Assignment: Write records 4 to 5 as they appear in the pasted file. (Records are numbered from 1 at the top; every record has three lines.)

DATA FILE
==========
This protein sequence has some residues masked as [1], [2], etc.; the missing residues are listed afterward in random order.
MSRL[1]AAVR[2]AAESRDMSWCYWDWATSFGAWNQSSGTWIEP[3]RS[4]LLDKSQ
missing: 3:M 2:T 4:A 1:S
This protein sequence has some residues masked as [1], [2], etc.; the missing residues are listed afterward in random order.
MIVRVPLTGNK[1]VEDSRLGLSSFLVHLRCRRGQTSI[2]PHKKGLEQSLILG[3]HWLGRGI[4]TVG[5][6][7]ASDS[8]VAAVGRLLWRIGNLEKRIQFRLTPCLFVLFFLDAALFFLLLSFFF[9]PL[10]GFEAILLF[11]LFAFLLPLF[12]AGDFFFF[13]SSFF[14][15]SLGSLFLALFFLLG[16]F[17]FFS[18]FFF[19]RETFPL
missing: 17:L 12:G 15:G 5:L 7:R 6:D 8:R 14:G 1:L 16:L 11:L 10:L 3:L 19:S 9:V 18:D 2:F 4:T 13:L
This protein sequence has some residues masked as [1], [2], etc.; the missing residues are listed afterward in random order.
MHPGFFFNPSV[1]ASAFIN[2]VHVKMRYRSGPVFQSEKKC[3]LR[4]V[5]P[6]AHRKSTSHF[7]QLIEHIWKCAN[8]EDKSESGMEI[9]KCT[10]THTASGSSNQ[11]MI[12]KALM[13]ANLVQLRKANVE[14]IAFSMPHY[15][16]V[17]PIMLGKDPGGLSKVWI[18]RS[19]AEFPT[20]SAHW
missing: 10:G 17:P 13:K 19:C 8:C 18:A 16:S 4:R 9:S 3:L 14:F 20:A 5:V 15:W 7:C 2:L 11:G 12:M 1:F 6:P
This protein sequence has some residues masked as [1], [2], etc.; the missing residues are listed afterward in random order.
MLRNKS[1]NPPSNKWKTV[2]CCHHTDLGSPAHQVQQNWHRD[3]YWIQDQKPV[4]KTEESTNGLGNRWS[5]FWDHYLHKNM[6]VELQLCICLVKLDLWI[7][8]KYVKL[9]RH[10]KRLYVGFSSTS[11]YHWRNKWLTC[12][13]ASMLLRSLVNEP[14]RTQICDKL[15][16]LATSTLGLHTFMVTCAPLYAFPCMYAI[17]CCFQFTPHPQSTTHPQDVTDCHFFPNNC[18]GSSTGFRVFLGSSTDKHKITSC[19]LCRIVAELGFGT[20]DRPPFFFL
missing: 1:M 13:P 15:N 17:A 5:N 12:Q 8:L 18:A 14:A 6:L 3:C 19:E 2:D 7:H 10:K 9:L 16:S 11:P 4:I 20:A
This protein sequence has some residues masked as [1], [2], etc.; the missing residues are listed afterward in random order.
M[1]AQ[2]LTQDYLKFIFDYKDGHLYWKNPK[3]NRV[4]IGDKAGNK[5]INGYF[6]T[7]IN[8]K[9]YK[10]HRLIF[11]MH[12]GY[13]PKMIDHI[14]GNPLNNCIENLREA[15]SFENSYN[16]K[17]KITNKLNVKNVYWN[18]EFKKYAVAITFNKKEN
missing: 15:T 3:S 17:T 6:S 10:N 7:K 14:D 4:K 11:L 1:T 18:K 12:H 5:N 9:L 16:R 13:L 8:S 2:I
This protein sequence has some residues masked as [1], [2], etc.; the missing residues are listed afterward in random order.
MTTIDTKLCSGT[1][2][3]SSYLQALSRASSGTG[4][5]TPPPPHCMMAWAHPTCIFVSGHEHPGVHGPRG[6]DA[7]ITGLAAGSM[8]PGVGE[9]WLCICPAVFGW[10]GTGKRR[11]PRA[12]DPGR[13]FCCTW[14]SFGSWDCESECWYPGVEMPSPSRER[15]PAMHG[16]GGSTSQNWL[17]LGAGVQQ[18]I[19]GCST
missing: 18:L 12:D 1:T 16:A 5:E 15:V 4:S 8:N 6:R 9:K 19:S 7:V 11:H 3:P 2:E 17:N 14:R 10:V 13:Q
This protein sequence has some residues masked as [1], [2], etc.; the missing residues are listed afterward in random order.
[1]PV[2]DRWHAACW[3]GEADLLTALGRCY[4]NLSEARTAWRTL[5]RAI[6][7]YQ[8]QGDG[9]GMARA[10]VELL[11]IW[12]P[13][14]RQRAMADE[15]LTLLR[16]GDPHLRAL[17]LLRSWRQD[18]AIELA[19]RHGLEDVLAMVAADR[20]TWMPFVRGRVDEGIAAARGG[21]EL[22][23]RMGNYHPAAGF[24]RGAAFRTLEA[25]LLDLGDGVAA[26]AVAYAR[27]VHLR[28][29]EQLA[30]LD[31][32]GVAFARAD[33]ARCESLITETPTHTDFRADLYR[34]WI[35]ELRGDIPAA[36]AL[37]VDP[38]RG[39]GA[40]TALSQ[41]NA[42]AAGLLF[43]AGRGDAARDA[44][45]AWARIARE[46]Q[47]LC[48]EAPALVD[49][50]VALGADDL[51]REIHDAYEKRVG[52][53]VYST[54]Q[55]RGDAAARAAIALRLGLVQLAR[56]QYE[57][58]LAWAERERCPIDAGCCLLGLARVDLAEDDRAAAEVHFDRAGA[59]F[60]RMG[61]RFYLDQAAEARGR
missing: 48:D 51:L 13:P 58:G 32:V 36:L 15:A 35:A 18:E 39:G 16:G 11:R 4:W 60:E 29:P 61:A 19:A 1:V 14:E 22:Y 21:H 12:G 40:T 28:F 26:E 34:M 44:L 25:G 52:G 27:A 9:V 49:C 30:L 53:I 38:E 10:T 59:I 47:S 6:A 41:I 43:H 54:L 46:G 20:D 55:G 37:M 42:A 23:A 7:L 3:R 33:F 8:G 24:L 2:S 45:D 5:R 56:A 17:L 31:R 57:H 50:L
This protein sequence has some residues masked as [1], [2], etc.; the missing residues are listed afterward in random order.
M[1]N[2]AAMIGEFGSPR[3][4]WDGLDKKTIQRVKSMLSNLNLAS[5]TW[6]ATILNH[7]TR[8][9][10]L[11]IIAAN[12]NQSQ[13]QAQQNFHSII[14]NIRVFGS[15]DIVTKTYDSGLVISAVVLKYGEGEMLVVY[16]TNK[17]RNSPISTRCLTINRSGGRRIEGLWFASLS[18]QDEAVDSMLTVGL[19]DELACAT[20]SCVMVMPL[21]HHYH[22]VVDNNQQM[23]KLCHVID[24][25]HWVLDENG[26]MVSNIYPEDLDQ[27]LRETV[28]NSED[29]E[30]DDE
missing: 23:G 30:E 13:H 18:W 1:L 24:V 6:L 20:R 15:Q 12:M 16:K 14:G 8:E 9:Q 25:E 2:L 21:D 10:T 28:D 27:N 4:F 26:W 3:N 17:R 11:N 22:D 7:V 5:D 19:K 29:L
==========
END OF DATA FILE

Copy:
This protein sequence has some residues masked as [1], [2], etc.; the missing residues are listed afterward in random order.
MLRNKS[1]NPPSNKWKTV[2]CCHHTDLGSPAHQVQQNWHRD[3]YWIQDQKPV[4]KTEESTNGLGNRWS[5]FWDHYLHKNM[6]VELQLCICLVKLDLWI[7][8]KYVKL[9]RH[10]KRLYVGFSSTS[11]YHWRNKWLTC[12][13]ASMLLRSLVNEP[14]RTQICDKL[15][16]LATSTLGLHTFMVTCAPLYAFPCMYAI[17]CCFQFTPHPQSTTHPQDVTDCHFFPNNC[18]GSSTGFRVFLGSSTDKHKITSC[19]LCRIVAELGFGT[20]DRPPFFFL
missing: 1:M 13:P 15:N 17:A 5:N 12:Q 8:L 18:A 14:A 6:L 3:C 19:E 2:D 7:H 10:K 9:L 16:S 11:P 4:I 20:A
This protein sequence has some residues masked as [1], [2], etc.; the missing residues are listed afterward in random order.
M[1]AQ[2]LTQDYLKFIFDYKDGHLYWKNPK[3]NRV[4]IGDKAGNK[5]INGYF[6]T[7]IN[8]K[9]YK[10]HRLIF[11]MH[12]GY[13]PKMIDHI[14]GNPLNNCIENLREA[15]SFENSYN[16]K[17]KITNKLNVKNVYWN[18]EFKKYAVAITFNKKEN
missing: 15:T 3:S 17:T 6:S 10:N 7:K 14:D 4:K 11:L 1:T 18:K 12:H 5:N 9:L 16:R 13:L 8:S 2:I